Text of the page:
share|improve this answer

Let me greatly oversimplify for you...

In almost all modern computers, with most operating systems, very little of the memory in the machine is directly addressable by your program. You can't take a pointer, point it at something, and try to read it. It will almost always fail.

There are generally three things that will go wrong:

  • The memory doesn't exist where you're pointing. Pointers can hold large range of values, and not all of them mean anything. It's like a house number in a postal address. Technically, you can put anything you want on the envelope. Only some are valid.
  • The memory exists, but isn't yours. The vast majority of memory in the computer is "owned" by the operating system and if you touch it, it will terminate your program. This is for your safety.
  • The memory you're trying to address is valid, in the right range, but not quite the right type. From the earlier example, you might have a reasonable house number but there's no house at that location. Or the address is really an apartment and just a number won't do.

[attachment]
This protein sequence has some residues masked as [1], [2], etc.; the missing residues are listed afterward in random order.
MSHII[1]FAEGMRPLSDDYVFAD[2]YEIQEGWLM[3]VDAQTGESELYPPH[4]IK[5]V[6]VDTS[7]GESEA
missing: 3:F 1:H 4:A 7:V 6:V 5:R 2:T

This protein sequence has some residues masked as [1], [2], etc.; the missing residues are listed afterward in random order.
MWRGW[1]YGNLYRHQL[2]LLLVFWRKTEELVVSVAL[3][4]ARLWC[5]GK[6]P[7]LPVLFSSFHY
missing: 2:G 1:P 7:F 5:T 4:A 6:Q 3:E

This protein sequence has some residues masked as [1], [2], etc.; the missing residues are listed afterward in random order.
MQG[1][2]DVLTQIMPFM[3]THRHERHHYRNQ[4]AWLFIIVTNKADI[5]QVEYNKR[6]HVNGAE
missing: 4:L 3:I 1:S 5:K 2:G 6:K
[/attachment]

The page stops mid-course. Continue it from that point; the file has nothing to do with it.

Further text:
In an old 8-bit computer from the 1980's with a full 64k of memory, you could just read any location you wanted to and it would be fine. Not so much anymore.

share|improve this answer

As i see you declare b as pointer, hence it is wrong to do a=b. You will get segmentation fault. Pointers only shows to pointers not to values of integers, floats or chars. Alternatively you could do b = &a, which means that b shows to the memory address of a. So you could print then the value stored in the a.

share|improve this answer

Your Answer


By posting your answer, you agree to the privacy policy and terms of service.

Not the answer you're looking for? Browse other questions tagged or ask your own question.